In a statement released yesterday afternoon, Mr Byers said: ‘I attended an informal meeting to discuss a potential job opportunity. During the course of a casual conversation I made some exaggerated claims.
‘Having reflected on my comments, I knew that I should immediately put the record straight. I did so the following morning by making it clear that I have never lobbied Ministers on behalf of commercial interests.
‘I later withdrew my name from consideration. I have always fully disclosed my outside interests. The set-up was a massive deception, which the Tory Party described last weekend as entrapment.’
Backbencher Ms Moran was embroiled in last year’s parliamentary expenses scandal when it was revealed that she had claimed £22,500 from the taxpayer to treat dry rot in a house in Southampton – 100 miles from her Luton South constituency.
As a result, it was announced that she will stand down at the next election, and a formal party investigation into her conduct is ongoing.
A Labour source said last night: ‘Those MPs who are involved in this are mortified by how stupid they have been. There is no suggestion that they have broken the rules in any way, and they would rebut any such suggestion.
‘Some of them had second thoughts after leaving the interviews, and contacted the company to say that they would not be working for them.
‘If any wrongdoing is proved to have occurred, then we will not hesitate to take firm action.’
A second source added: ‘Moran has been very unwell with stress, and so should not be given any credibility. If you were to draw up a list of MPs able to influence power on a company’s behalf, she would be right at the bottom.’
A spokesman for Channel 4 said the channel would not be disclosing any details of its investigation ahead of tomorrow’s broadcast.
Mr Hoon, Ms Hewitt and Ms Moran were not available for comment.
Became suspicious: Tory MP Julie Kirkbride
…and how the Tories rumbled the sting
The Conservatives are congratulating themselves on a lucky escape over the lobbygate ‘sting’.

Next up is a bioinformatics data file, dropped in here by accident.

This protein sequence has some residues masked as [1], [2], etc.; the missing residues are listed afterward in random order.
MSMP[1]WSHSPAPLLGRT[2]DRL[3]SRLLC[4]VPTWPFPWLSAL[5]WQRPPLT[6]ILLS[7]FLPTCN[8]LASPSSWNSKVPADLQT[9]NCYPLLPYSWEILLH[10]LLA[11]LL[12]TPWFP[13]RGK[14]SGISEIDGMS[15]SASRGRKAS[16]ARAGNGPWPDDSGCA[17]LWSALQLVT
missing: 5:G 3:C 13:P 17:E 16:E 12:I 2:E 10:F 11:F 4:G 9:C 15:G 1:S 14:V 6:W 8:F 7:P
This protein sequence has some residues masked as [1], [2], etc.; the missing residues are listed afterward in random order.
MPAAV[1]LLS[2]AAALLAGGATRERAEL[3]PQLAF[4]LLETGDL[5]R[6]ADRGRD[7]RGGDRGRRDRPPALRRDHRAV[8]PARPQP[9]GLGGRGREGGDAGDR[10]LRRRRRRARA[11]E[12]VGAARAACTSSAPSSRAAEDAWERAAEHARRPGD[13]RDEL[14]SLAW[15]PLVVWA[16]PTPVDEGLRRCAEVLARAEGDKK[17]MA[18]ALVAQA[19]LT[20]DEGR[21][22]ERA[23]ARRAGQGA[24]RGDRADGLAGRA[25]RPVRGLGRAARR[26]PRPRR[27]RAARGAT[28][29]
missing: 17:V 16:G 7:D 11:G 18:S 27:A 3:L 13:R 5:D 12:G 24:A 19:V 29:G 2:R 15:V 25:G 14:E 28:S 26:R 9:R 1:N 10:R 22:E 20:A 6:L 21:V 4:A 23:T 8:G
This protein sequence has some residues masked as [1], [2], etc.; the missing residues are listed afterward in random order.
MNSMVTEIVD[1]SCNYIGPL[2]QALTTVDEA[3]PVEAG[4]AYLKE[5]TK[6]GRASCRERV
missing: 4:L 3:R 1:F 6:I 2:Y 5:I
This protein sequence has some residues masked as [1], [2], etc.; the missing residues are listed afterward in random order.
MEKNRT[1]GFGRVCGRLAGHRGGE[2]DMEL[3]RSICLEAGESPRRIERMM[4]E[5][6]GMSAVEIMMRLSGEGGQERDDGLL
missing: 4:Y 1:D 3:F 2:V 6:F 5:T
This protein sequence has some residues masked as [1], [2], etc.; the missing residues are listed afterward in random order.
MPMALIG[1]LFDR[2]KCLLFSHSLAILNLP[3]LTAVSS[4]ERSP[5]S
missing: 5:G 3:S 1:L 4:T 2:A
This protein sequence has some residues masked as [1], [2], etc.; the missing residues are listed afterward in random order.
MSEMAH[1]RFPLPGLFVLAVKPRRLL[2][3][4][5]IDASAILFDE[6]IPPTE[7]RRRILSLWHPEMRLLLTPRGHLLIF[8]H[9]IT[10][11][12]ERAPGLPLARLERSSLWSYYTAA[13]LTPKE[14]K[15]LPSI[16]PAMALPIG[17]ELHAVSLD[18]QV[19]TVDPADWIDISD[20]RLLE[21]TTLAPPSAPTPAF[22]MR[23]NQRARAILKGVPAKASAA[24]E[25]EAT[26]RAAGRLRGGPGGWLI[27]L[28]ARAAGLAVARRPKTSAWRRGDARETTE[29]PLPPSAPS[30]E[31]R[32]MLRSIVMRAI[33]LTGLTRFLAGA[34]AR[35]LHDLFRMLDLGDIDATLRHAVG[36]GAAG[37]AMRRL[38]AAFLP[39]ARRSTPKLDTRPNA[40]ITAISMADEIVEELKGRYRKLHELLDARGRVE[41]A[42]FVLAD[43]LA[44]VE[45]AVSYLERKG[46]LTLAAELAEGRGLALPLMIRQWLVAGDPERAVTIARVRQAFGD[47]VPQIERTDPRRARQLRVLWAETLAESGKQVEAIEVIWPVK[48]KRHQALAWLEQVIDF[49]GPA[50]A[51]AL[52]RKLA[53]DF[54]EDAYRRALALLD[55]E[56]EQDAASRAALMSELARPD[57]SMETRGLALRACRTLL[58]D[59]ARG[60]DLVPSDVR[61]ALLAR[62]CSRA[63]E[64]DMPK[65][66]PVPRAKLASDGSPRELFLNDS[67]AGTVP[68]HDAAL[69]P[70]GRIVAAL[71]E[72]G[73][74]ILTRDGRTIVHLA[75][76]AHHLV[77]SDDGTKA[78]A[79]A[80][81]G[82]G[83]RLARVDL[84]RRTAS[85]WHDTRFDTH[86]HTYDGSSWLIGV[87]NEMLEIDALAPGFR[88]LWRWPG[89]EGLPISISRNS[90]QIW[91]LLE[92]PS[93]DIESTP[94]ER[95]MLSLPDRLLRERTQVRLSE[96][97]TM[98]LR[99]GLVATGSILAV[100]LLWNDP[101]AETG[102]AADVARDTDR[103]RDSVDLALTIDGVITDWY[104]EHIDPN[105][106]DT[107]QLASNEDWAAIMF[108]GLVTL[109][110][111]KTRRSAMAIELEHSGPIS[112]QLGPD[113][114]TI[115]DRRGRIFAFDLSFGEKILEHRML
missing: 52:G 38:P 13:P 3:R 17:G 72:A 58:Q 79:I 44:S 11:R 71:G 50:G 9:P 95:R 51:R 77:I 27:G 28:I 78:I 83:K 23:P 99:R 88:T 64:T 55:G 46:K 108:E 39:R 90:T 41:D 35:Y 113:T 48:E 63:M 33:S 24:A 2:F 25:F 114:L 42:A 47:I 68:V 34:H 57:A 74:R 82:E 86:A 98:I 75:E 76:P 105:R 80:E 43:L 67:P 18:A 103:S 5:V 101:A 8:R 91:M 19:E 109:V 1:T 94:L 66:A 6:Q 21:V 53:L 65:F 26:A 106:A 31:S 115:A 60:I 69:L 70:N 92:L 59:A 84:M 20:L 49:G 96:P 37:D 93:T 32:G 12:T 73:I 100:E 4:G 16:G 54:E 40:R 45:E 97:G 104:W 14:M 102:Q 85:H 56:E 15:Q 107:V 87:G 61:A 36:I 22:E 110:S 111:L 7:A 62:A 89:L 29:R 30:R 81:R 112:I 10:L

The alarm was raised by one of their retiring MPs, Julie Kirkbride, after she accepted an invitation to attend a meeting at the offices of Anderson Perry Associates, in London’s St James’s, earlier this year.
Over a cup of coffee, she was told by the fake lobbyist – a woman in her late 20s calling herself Claire Webster – that the company was an American operation looking to open a branch in the UK.
She says she was offered an annual salary of £35,000 for just a few days’ work a year if she agreed to use her influence with any David Cameron Government to help develop the business of one of the company’s main clients, a ‘large pharmaceutical company’.
The woman told Ms Kirkbride that the company was hoping to assemble an advisory panel of former parliamentarians to ‘front up their lobbying team’ and offer advice to the firm.
But Ms Kirkbride grew suspicious after she says she was asked: ‘Would you be able to ring up your mates in the party for us?’
She said: ‘The girl didn’t look like the sort of person who would be setting up an office on her own. So I did the very British thing of swallowing hard, spluttering that it was not the done thing, and keeping up polite conversation.’
After Ms Kirkbride told party whips of the approach, Tory MPs were sent a warning about accepting any such invitations.
An investigation by The Mail on Sunday then discovered that despite Anderson Perry’s sophisticated website – which boasted of advising ‘more than 120 clients in Europe, the Middle East and United States’ – the company was registered to the small terrace house of Jessica Goodman, a Channel 4 producer who previously worked on Rory Bremner’s satirical programmes.
Posted on March 20, 2010, in crime, dirty robbing bastards, English, expenses, gordon brown, government, Labour, parliament, politics, twat of the week, vote and tagged English, expenses, government, Labour, parliament. Bookmark the permalink. Leave a comment.